Microsoft's newly appointed president, Brad Smith.
Courtesy: Microsoft
By Barb Darrow
October 20, 2015

When the European Union’s top court struck down legal provisions that allowed tech companies to share customer data across the Atlantic Ocean, it upended 15 years of business practices in a single day. Now, new thinking has to come to bear, according to Microsoft (MSFT) president Brad Smith.

In a blog post published Tuesday, Smith, Microsoft’s long-time top lawyer who was named president last month, agreed that it is important to balance customer data privacy with the need of businesses to be able to handle data across international borders. He likened the meeting of such disparate demands to solving a Rubik’s cube.

Smith wrote:

If we’re going to ensure that data more broadly can move across the Atlantic on a sustainable basis, we need to put in place a new type of trans-Atlantic agreement. This agreement needs to protect people’s privacy rights pursuant to their own laws, while ensuring that law enforcement can keep the public safe through new international processes to obtain prompt and appropriate access to personal information pursuant to proper legal standards.

Microsoft, Facebook (FB), Google (GOOG), and other U.S. tech giants reeled at the news last week out of the European Union. What put the old safe harbor at risk were European concerns about the ability and willingness of U.S. intelligence agencies to scoop up personal data wherever it resides in service to its War on Terror. And some European tech companies are using the issue to flaunt their own, supposedly more privacy-friendly cloud options.

The European court said that the data protection leaders in the E.U.’s two dozen or so constituent countries should manage how companies collect and manage data for their own citizens. And it’s not like all those nations have the same view here. Some countries—Germany and Switzerland for example—have much stricter rules governing data sovereignty than some of their peers. That sets a whole new level of complexity for vendors that store customer data.

With an eye to fixing this problem, Smith recommended a few not-so-simple steps, the first being that a consumer’s privacy rights move with her data. That would require that the U.S. government agree that it will only demand access to personal information that is stored in the U.S. and belongs to an E.U. national in a manner that conforms with E.U. law, and vice versa,” Smith wrote.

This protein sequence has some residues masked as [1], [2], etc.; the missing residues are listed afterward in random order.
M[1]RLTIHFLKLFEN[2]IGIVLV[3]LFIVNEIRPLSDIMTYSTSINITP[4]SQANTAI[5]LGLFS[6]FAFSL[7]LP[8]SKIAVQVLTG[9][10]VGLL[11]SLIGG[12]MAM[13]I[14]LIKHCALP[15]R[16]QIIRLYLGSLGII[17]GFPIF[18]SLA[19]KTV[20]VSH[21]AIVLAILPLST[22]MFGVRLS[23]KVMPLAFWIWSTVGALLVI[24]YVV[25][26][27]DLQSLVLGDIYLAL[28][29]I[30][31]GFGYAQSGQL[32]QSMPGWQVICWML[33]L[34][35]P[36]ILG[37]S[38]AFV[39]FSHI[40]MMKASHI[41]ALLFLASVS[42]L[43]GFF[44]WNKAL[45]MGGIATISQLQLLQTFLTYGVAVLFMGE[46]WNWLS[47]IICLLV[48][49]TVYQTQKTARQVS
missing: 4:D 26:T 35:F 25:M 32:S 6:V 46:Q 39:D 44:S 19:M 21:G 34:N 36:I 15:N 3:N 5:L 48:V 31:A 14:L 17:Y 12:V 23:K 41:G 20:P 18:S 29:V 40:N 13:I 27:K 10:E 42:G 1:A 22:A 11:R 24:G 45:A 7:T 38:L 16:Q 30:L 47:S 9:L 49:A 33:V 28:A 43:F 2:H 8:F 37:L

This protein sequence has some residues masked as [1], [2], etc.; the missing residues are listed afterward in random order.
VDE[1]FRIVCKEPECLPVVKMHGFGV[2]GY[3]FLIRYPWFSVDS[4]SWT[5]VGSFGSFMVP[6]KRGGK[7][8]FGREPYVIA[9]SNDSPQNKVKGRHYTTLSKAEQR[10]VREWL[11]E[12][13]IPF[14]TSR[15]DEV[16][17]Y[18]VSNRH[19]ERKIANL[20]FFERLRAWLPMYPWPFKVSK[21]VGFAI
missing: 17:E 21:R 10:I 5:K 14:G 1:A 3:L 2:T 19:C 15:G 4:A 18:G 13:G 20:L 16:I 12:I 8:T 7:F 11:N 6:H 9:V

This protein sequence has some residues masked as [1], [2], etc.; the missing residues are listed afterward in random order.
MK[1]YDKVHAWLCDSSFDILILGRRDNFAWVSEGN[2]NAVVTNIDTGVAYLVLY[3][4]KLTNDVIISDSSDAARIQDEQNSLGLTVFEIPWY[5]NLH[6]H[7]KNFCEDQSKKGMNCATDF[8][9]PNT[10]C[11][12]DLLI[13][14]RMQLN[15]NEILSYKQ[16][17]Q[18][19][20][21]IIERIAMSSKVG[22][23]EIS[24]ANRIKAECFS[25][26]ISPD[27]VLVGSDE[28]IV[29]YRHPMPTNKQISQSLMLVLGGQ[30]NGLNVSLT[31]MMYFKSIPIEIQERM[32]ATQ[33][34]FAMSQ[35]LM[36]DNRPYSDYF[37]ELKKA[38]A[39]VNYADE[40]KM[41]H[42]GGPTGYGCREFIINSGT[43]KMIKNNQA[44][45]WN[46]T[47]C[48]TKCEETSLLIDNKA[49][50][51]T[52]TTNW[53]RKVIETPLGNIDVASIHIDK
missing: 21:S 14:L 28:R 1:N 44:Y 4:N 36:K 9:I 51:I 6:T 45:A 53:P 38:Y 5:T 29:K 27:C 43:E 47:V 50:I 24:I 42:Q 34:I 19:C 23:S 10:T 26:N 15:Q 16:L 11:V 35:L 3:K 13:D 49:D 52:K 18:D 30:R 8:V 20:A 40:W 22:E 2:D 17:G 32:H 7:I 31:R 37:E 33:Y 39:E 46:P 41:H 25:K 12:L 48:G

Second, the world needs a new process for government agencies on both sides of the ocean to access personal online information that is moved across the Atlantic and belongs to each other’s citizens “by serving lawful requests directly with the appropriate authority in an individual’s home country.” In other words, every country needs to obey the other country’s laws regarding requests for citizen data.

Third, if an E.U. citizen physically moves to the U.S. or vice versa, that person’s new country’s laws should apply to her data.

And, perhaps most interesting, his fourth point follows:

Finally, it makes sense, except in the most limited circumstances, for governments on both sides of the Atlantic to agree that they will seek to access the content of a legitimate business only by means of service on that business, even when it is stored in the cloud. This would address one of the principal areas of current legal concern for businesses that are relying on cloud services.

This means that, as in the physical world, if the government wants information on a corporation’s employee, it should go to the corporation with its warrant or request, not to the vendor that provides that company’s database or storage technology. The point here seems to be that that process should not change in the digital realm.

For more coverage from Barb follow her on Twitter at @gigabarb, read her coverage at fortune.com/barb-darrow or subscribe via her RSS feed.

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This report was updated at 10:22 a.m. EDT with an explanation of Smith’s fourth point.

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